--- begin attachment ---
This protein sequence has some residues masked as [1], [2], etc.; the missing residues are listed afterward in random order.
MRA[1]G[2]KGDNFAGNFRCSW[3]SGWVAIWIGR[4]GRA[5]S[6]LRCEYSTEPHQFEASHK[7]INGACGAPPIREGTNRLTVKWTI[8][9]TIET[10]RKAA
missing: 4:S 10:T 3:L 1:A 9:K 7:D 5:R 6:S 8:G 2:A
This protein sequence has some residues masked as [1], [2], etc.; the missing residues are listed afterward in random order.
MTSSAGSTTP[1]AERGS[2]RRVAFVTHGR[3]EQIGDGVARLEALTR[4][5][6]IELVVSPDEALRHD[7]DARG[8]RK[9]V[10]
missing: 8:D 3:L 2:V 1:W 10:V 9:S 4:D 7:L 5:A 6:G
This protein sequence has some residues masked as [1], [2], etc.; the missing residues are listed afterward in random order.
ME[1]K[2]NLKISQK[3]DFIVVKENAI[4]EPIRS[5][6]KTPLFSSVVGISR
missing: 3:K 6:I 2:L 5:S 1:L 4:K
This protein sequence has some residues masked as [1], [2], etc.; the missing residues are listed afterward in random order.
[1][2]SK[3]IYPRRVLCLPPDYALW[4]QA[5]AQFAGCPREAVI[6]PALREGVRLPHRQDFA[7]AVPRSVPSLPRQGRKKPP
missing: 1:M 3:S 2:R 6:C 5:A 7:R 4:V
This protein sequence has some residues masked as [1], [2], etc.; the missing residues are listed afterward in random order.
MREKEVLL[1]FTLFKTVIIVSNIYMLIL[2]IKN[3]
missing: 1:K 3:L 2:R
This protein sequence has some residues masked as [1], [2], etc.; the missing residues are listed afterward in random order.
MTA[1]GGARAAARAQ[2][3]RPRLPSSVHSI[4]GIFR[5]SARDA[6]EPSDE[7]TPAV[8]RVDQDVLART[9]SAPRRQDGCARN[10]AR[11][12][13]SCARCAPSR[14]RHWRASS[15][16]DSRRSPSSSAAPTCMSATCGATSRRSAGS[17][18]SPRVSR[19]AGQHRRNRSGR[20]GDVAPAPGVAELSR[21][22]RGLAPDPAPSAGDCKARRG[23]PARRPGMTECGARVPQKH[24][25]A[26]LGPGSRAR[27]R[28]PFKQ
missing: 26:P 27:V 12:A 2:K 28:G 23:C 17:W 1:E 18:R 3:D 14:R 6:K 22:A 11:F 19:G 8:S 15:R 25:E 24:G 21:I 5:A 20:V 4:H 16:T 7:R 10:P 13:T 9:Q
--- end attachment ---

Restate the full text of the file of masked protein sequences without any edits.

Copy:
This protein sequence has some residues masked as [1], [2], etc.; the missing residues are listed afterward in random order.
MRA[1]G[2]KGDNFAGNFRCSW[3]SGWVAIWIGR[4]GRA[5]S[6]LRCEYSTEPHQFEASHK[7]INGACGAPPIREGTNRLTVKWTI[8][9]TIET[10]RKAA
missing: 4:S 10:T 3:L 1:A 9:K 7:D 5:R 6:S 8:G 2:A
This protein sequence has some residues masked as [1], [2], etc.; the missing residues are listed afterward in random order.
MTSSAGSTTP[1]AERGS[2]RRVAFVTHGR[3]EQIGDGVARLEALTR[4][5][6]IELVVSPDEALRHD[7]DARG[8]RK[9]V[10]
missing: 8:D 3:L 2:V 1:W 10:V 9:S 4:D 7:L 5:A 6:G
This protein sequence has some residues masked as [1], [2], etc.; the missing residues are listed afterward in random order.
ME[1]K[2]NLKISQK[3]DFIVVKENAI[4]EPIRS[5][6]KTPLFSSVVGISR
missing: 3:K 6:I 2:L 5:S 1:L 4:K
This protein sequence has some residues masked as [1], [2], etc.; the missing residues are listed afterward in random order.
[1][2]SK[3]IYPRRVLCLPPDYALW[4]QA[5]AQFAGCPREAVI[6]PALREGVRLPHRQDFA[7]AVPRSVPSLPRQGRKKPP
missing: 1:M 3:S 2:R 6:C 5:A 7:R 4:V
This protein sequence has some residues masked as [1], [2], etc.; the missing residues are listed afterward in random order.
MREKEVLL[1]FTLFKTVIIVSNIYMLIL[2]IKN[3]
missing: 1:K 3:L 2:R
This protein sequence has some residues masked as [1], [2], etc.; the missing residues are listed afterward in random order.
MTA[1]GGARAAARAQ[2][3]RPRLPSSVHSI[4]GIFR[5]SARDA[6]EPSDE[7]TPAV[8]RVDQDVLART[9]SAPRRQDGCARN[10]AR[11][12][13]SCARCAPSR[14]RHWRASS[15][16]DSRRSPSSSAAPTCMSATCGATSRRSAGS[17][18]SPRVSR[19]AGQHRRNRSGR[20]GDVAPAPGVAELSR[21][22]RGLAPDPAPSAGDCKARRG[23]PARRPGMTECGARVPQKH[24][25]A[26]LGPGSRAR[27]R[28]PFKQ
missing: 26:P 27:V 12:A 2:K 28:G 23:C 17:W 1:E 18:R 3:D 14:R 6:K 22:A 11:F 19:G 8:S 15:R 25:E 24:G 21:I 5:A 20:V 4:H 16:T 7:R 10:P 13:T 9:Q